When’s the last time you replied, promptly, to a message sent through Facebook? Aren’t sure? Well Facebook, craving more real-time usage of its service, hopes to change that.
On Wednesday the company said it was acquiring WhatsApp, a leading mobile messaging service used by people as an alternative to telecommunications carriers like AT&T and Verizon. Facebook said it was paying US$16 billion for the five-year-old buzzy upstart.
Facebook already provides some products for communicating online, but many people don’t use them for quick back and forth conversations, CEO Mark Zuckerberg said Wednesday during a conference call with analysts following the company’s announcement of the deal.
Those products include a chatting client within Facebook’s site on the desktop, as well as a standalone app, called Messenger, for mobile messaging. But those products, Zuckerberg said, are used mostly between people who are already Facebook friends, and not always in real time.
“Someone will send someone a message, and almost like a more informal e-mail, accept a reply later in the day,” Zuckerberg said, specifically of the company’s Messenger app. But WhatsApp, he said, evolved from replacing SMS.
“Those are two pretty big and different use cases, and the world needs both,” Zuckerberg said.
Or at least Facebook, evidently, needs both.
WhatsApp lets people send messages on their mobile device in much the same way they would a text message, but without the standard SMS rates that might apply. Conversations on the app can be carried quickly, either between two people or amongst a small group.
Facebook wants those conversations to be carried out in its ecosystem. “WhatsApp complements our services, and will add a lot of new value to our community,” Zuckerberg said. A big chunk of that value, he said, will come from the real-time, in the moment communications carried out by people using WhatsApp.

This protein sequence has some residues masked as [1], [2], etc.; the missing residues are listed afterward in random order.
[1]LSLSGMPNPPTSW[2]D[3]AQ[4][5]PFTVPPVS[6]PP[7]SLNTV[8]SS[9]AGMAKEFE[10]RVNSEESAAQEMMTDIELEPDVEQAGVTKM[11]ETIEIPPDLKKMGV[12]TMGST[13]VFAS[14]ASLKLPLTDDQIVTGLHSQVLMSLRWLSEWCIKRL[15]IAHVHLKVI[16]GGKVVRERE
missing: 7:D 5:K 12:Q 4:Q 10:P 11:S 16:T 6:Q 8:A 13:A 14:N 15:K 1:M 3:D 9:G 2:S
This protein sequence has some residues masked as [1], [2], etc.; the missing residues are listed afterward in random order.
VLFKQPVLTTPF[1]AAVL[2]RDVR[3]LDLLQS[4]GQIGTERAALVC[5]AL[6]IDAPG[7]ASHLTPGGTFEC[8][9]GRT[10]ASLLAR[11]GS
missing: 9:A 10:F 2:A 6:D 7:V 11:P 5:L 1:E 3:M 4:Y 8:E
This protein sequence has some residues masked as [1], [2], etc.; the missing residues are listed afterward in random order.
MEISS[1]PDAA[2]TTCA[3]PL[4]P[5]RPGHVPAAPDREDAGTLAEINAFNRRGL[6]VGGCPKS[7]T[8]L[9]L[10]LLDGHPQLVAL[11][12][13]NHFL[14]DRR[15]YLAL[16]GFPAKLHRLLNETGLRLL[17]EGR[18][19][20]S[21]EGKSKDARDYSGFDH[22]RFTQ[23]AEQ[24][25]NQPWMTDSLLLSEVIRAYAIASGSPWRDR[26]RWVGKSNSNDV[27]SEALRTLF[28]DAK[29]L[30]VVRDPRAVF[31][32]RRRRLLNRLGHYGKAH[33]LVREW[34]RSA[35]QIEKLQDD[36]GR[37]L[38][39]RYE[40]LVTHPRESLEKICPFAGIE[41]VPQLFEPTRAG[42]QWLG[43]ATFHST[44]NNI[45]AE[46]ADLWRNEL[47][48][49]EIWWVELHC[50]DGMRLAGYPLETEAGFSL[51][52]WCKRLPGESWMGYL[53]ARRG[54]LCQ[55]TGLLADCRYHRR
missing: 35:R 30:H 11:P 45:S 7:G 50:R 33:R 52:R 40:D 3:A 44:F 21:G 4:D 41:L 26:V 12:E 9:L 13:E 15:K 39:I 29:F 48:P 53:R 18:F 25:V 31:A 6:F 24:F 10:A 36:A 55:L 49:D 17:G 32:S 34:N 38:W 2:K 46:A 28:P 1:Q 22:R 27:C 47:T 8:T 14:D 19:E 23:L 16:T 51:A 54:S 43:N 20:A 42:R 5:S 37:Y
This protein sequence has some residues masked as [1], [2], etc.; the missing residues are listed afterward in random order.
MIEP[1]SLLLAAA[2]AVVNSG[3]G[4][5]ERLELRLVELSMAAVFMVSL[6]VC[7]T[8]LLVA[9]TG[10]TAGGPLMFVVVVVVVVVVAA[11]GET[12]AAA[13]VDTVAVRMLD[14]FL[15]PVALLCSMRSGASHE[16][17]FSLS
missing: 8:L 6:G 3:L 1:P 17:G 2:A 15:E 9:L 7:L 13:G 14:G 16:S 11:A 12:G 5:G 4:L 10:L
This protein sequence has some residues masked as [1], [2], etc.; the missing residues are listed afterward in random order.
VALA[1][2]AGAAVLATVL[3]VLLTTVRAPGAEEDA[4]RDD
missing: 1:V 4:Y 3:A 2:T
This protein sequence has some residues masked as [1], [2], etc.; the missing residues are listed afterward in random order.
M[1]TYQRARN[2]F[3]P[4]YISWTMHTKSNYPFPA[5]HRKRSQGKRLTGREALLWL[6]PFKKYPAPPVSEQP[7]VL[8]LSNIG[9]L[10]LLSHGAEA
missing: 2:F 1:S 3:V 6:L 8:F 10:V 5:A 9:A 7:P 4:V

It’s something Facebook wants more of, as part of its quest to win ever more users across the world and provide them with a wider array of services to connect with each other. Under the Facebook umbrella, WhatsApp could fit in nicely with the social media company’s plans to offer a wider array a standalone apps around different types of communication and networking.
By acquiring WhatsApp, Facebook could also gain a massive influx of new users, although it’s unclear how much overlap there is between the two companies’ users. WhatsApp has roughly 450 million people who use its service each month, Facebook said, while Facebook has more than 1.2 billion monthly active users.
But WhatsApp is on a path to having 1 billion users, Zuckerberg said. “Services having 1 billion people are incredibly valuable,” he said.
Facebook’s monetization plans though are harder to gauge. During the conference call, both Zuckerberg and WhatsApp CEO Jan Koum said their focus now would be on growing users, and that ads would not be the best way to make money within a messaging service. WhatsApp does offer a paid subscription model.
Facebook Chief Financial Officer David Ebersman said the company did not see any regulatory issues under the deal, and that it was expected to close later in 2014.
Meanwhile, although mobile operators still make money on text and on traditional voice calls, those services play a shrinking role in their overall business as alternatives sprout up, analysts said.
“The horse has already left the stable on this one,” said Phil Marshall of Tolaga Research. Some carriers, including the big U.S. operators seem to be acknowledging this by structuring most plans with unlimited voice and text.
The tide has probably already turned against telecommunications carriers, the original providers of real-time communications. While Skype and other voice apps ate into minutes, Internet-based “over the top” services such as WhatsApp also overtook carriers in text-message volume in 2012, research company Informa Telecoms & Media reported last year. That year, the OTT players carried an average of 19.1 billion messages per day compared with 17.6 billion daily on SMS.
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